About 2 million people in the U.S. have an allergic reaction to being stung by certain insects. The most common culprits are bees, wasps, yellow jackets, hornets, and fire ants. What happens when you get stung? And what, if anything, can you do about an insect sting allergy? In case you get stung or have an allergic reaction to getting stung, here are some tips to help you stay safe throughout the warmer months.
3 types of reactions to getting stung
While the severity of symptoms varies from person to person, here are the three main types of reactions:
- A normal reaction includes pain, swelling, and redness around the sting site.
- A larger, but localized reaction causes swelling that goes beyond the sting site. For example, if you get stung on the hand, your entire arm may swell up. Typically, this type of reaction is not serious and the swelling goes down after a day or two.
- An allergic reaction can trigger anaphylaxis, which is very serious, and requires immediate medical care.
What happens during an allergic reaction?
Again, the allergic reaction can vary from mild to very serious. A mild reaction typically causes pain, redness, pimple-like spots, mild-to-moderate swelling, warmth to the touch, and itching at and around the sting site.
A severe allergic reaction—also known as anaphylaxis—is less common, but when it occurs it’s an emergency. Symptoms can include difficulty breathing, hives, swelling of the face, throat, mouth, or tongue, wheezing, trouble swallowing, rapid pulse, dizziness, anxiety, and stomach cramps, nausea, or diarrhea. Emergency medical treatment is necessary to avoid blockage of vital airways.
What should you do if you get stung?
- For those who are not allergic – If a stinger is left behind in your skin, remove it by scraping it off. Wash the area with soap and apply an antiseptic. Apply a cool compress or ice pack if there’s any swelling. Take an over-the-counter antihistamine or pain reliever such as ibuprofen as directed on the package to relieve any pain, itching, or swelling.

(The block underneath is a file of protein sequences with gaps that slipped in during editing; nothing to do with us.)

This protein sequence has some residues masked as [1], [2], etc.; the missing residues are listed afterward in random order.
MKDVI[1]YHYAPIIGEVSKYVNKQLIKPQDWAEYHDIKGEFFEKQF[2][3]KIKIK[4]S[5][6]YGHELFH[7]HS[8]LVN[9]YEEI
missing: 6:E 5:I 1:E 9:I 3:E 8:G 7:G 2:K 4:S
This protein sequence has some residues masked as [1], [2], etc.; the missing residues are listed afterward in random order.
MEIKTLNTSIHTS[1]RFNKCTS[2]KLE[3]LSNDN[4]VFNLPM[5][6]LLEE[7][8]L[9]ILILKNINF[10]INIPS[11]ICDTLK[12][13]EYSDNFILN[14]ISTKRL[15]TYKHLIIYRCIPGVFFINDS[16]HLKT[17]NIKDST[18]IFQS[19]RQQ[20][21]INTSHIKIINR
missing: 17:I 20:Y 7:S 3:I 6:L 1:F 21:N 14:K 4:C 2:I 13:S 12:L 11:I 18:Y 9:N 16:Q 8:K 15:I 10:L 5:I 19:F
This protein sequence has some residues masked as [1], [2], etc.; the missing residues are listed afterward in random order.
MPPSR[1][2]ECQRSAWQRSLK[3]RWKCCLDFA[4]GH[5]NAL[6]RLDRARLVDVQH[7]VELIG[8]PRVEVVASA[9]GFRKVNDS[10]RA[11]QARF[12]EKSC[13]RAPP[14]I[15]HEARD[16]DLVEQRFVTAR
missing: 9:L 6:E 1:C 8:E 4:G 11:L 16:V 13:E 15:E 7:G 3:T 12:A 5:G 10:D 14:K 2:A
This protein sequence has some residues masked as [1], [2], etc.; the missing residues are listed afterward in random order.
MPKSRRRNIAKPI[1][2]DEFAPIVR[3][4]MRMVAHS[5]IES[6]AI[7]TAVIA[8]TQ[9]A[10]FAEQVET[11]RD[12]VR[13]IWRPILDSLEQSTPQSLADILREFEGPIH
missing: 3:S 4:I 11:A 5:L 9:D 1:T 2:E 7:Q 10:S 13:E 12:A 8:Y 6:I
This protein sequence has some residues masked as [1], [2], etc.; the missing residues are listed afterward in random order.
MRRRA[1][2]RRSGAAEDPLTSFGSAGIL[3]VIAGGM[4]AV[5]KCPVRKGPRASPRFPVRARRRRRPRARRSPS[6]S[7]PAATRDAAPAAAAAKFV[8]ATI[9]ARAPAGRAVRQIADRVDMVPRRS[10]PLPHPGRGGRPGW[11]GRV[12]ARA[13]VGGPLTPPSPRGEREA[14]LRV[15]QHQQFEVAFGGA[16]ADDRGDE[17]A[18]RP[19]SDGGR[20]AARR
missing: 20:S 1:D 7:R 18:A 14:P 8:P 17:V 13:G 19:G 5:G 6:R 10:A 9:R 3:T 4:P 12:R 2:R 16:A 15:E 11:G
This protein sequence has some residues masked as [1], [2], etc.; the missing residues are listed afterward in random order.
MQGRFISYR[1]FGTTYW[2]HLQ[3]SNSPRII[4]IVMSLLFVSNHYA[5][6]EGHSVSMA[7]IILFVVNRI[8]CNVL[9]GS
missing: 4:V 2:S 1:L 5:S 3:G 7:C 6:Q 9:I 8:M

- For those who are allergic – If you have a severe allergy to insect stings, you should carry an EpiPen with you at all times so you can give yourself an epinephrine injection before calling 911 for help.
Can an insect sting allergy be cured?
In some cases, yes. Allergy immunotherapy is an effective treatment for insect sting allergies. These allergy shots or sublingual allergy drops work by slowly introducing the allergen into your system in a controlled way. Over time, your body builds up a tolerance to it so you no longer have an allergic reaction. AAPRI is the only practice in Rhode Island that offers allergy immunotherapy.
Getting tested is the first step toward treatment
At AAPRI, we provide testing services to help you determine if you have an insect sting allergy. “To find the right treatment, it’s important to understand the boundaries between reactions, allergies, and sensitivities to bee stings and other kinds of stings,” says Dr. Z. Contact us to schedule a consultation at one of our 3 convenient Rhode Island locations today!